Friday, December 05, 2008

Cooper, Rainier Beach, New School Now Mentioned

In the Superintendent's presentation at this Wednesday's Board meeting, she mentioned several additional schools that may be impacted by the closure and consolidation plans: Cooper, Rainier Beach, New School, and probably others that I'm forgetting at the moment.

If any parents/staff/students/community members from those schools (and of course all the others already mentioned) would like to join this blog as temporary contributors during the closure process, please e-mail me. So far we have Summit K-12, AS#1, Arbor Heights and Lowell represented by temporary contributors who have taken me up on this offer. Ideally, I'd like to get voices from all the impacted schools. Spread the word and encourage those you know to contact me.

Cooper parents are already organizing and, according to the West Seattle Blog, have a meeting scheduled for tonight: School-closure fight: Meeting tonight at Cooper Elementary.

Rainier Beach is getting a lot of media coverage, including today's article in the Seattle PI: Proposal to close Rainier Beach HS stuns.

I haven't heard anything from the New School yet. I'm not even sure I understand what Dr. Goodloe-Johnson was recommending when she said "change the grade span." Does this mean making it K-12 or K-5?


This excerpt from the Seattle PI article today makes it clear that the list of impacted schools may continue to change or grow. (emphasis added by me)

Holly Ferguson, director of policy and government relations for the district, said Thursday that she can't say for certain that more schools won't be added to the closure list before the School Board approves a final plan in late January.

District staff still is evaluating a number of schools. In other words, no school is condemned for certain yet -- and no school is safe. "I can't say yes or no," Ferguson said. "If we find ... another school we can close, we might very well put another school on the list."


Melissa Westbrook said...

Reading that comment by Holly Ferguson took me aback because is she suggesting the timeline will change? No, just that more schools might have less time to make their case and participate in community engagement.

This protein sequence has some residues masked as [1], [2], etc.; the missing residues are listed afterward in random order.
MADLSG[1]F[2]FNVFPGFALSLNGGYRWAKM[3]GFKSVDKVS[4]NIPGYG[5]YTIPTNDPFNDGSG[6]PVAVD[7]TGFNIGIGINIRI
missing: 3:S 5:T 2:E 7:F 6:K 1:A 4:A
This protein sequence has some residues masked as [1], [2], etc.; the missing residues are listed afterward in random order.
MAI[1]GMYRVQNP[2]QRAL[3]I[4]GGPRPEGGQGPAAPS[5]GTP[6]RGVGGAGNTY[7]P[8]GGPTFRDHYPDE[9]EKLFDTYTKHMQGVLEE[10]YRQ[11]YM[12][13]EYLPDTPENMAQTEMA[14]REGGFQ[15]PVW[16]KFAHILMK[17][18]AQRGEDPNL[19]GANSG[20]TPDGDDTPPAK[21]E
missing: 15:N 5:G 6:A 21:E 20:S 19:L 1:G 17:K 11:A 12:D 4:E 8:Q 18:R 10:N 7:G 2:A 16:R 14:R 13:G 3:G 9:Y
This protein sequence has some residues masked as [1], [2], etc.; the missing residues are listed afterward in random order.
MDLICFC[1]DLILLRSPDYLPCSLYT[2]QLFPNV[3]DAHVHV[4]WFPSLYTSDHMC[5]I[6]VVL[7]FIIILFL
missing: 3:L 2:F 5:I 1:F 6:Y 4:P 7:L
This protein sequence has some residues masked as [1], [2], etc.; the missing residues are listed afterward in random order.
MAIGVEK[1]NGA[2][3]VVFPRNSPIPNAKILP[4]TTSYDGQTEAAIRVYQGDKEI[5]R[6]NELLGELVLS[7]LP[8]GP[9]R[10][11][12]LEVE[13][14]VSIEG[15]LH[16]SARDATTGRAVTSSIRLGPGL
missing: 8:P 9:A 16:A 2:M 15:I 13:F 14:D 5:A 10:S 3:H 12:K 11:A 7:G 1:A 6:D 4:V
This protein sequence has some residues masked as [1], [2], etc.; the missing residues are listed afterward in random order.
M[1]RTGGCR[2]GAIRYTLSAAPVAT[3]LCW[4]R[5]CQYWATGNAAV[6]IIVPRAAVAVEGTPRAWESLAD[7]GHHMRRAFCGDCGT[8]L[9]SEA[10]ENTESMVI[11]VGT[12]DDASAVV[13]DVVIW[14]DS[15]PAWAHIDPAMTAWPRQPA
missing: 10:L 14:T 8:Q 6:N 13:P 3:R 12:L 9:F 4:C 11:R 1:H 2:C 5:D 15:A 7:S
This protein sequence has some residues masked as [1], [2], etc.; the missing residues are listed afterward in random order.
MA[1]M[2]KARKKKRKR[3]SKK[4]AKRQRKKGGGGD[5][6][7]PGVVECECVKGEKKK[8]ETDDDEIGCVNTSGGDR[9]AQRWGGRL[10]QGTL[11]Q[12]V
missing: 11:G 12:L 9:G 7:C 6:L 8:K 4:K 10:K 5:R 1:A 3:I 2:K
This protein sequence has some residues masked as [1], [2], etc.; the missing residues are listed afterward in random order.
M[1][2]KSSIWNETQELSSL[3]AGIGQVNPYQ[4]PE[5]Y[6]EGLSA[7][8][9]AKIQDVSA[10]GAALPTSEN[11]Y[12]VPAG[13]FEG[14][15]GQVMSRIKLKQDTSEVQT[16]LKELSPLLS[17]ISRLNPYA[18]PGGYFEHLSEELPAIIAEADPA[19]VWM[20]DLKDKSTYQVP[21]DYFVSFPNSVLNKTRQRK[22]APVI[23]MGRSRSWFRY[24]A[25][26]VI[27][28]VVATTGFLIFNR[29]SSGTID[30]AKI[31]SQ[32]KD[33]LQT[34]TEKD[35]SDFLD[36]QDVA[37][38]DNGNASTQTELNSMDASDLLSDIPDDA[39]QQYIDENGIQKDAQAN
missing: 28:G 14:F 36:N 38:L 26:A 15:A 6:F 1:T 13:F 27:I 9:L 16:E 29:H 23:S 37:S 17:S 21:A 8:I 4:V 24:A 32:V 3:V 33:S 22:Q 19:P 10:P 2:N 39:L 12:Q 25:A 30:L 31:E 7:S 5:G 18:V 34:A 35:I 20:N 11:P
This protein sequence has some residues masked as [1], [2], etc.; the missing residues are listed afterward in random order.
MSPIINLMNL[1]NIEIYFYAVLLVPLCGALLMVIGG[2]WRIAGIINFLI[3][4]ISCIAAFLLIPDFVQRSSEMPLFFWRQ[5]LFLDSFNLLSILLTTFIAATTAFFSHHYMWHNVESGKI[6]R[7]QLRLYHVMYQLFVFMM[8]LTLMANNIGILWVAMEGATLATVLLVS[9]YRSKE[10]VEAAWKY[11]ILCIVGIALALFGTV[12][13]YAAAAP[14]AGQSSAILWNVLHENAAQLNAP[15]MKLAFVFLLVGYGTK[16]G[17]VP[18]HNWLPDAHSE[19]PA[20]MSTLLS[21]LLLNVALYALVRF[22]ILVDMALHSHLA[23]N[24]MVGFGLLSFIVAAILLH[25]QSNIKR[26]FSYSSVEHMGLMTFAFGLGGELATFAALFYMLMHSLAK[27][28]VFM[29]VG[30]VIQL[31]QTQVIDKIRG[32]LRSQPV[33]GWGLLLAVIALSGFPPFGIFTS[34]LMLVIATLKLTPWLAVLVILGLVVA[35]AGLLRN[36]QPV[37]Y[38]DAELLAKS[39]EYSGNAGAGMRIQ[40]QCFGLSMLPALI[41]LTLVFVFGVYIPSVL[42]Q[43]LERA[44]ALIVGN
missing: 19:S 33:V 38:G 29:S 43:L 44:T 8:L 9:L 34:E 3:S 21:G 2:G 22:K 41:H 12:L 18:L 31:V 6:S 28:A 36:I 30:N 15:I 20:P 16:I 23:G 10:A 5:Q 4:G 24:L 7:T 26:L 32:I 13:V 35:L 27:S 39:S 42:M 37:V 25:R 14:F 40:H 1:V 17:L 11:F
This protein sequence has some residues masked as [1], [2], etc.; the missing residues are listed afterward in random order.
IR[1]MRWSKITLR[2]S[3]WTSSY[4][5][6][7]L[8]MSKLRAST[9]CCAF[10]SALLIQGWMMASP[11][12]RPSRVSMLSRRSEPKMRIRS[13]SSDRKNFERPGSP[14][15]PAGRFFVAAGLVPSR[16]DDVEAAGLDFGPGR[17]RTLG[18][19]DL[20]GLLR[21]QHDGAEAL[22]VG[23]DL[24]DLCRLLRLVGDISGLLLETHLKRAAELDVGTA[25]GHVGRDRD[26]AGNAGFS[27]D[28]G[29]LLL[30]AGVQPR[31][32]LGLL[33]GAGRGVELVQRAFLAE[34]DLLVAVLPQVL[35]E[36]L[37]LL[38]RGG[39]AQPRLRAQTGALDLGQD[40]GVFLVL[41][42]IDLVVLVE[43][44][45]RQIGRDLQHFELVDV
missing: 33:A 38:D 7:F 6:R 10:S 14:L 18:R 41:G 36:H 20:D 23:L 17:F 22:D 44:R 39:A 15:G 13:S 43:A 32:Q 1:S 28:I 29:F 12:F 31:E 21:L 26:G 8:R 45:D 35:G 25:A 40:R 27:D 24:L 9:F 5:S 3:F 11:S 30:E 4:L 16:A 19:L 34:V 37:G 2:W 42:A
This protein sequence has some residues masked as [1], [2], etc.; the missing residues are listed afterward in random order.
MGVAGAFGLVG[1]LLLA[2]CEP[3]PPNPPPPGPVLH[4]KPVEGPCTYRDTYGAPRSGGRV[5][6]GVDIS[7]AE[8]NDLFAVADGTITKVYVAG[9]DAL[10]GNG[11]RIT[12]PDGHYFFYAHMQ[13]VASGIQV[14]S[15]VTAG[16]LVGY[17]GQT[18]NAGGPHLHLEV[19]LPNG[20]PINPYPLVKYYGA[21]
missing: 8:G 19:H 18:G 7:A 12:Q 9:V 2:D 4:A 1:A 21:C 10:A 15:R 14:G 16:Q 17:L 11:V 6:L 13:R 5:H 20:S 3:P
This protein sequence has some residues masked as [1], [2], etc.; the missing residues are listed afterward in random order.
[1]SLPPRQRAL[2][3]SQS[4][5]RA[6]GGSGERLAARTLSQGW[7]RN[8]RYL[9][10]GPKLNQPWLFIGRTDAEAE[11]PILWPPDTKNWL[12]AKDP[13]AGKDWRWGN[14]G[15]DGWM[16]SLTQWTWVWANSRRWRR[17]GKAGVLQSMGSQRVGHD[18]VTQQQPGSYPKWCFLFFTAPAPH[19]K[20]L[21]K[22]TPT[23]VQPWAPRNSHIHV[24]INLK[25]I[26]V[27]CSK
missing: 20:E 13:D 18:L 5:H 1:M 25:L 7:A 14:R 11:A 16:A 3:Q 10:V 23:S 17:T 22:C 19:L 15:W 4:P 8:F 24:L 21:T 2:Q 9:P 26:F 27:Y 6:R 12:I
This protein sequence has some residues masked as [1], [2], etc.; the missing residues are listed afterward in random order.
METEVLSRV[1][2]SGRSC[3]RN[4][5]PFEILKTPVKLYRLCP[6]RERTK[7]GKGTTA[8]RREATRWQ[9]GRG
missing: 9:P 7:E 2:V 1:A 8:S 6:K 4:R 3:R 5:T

My take on the New School issue is that the district said they are building the South Shore building to house a K-8 or middle school. So they are building it to 1,000 students in case it's a middle school. However, I greatly doubt that New School, even with Pre-K, ever imagined itself to be 1,000 kids.

So yes, the District has suddenly awoken to the fact that they are ADDING capacity to the south end at precisely the time they are trying to cut back on capacity.

And I know some people will hate me for saying this but yes, I told you so. If the district had moved or closed AAA sooner, we could have put New School in their building (just down the road a mile away) and given the money to Pathfinder for a new building (because frankly, whether it's Arbor Heights or Cooper, neither is a middle school with lockers and science labs).

So now they will have this extra capacity at New School so they may be saying that they will close an elementary and move it into New School or close it and absorb its students. I doubt they are saying New School would be K-12 as they are trying to kick Summit K-12 to the curb.

Also, on KUOW today, the district spokesperson said that Dr. Goodloe-Johnson had wanted to start this process later but the budget woes forced her to start now. Huh? I never heard this before. Where did it come from?

dan dempsey said...

OK now I am even more confused than usual...
"Dr. Goodloe-Johnson had wanted to start this process later but the budget woes forced her to start now." Huh? I never heard this before. Where did it come from?

The district knew they were running a 12 million deficit and raised MG-J's salary. They must have realized that a closure plan was needed and been at work on it. So is MG-J saying she wished she could have delayed this so the public would have had even less time to respond?

Lets just add some other schools to the list to close say in early or mid January so those parents will have almost no time to respond.

This appears to be another typical SPS plan to suppress public engagement.

When Harium ran for school board he mentioned being able to keep more building locations open with shared non-SPS tenants. This plan has actually improved academic performance in urban schools when carefully planned.

Oh well.... carefully planned that leaves the SPS out as they have not even considered this idea.

There appears to be no thought toward academic improvement being considered with these closures.

zb said...

Looking at the numbers, what struck me is that there's really no excess capacity in elementary school (+200). There's mis-location of capacity, but not overcapacity.

High school, on the other hand, seems to have a fair amount of excess capacity (+2999). Clearly they have to close a high school.

I get the impression that another criterion is that they want to close small buildings, separately from decreasing capacity (the plan, for example, to try to retain the RHS building even if they close the high school).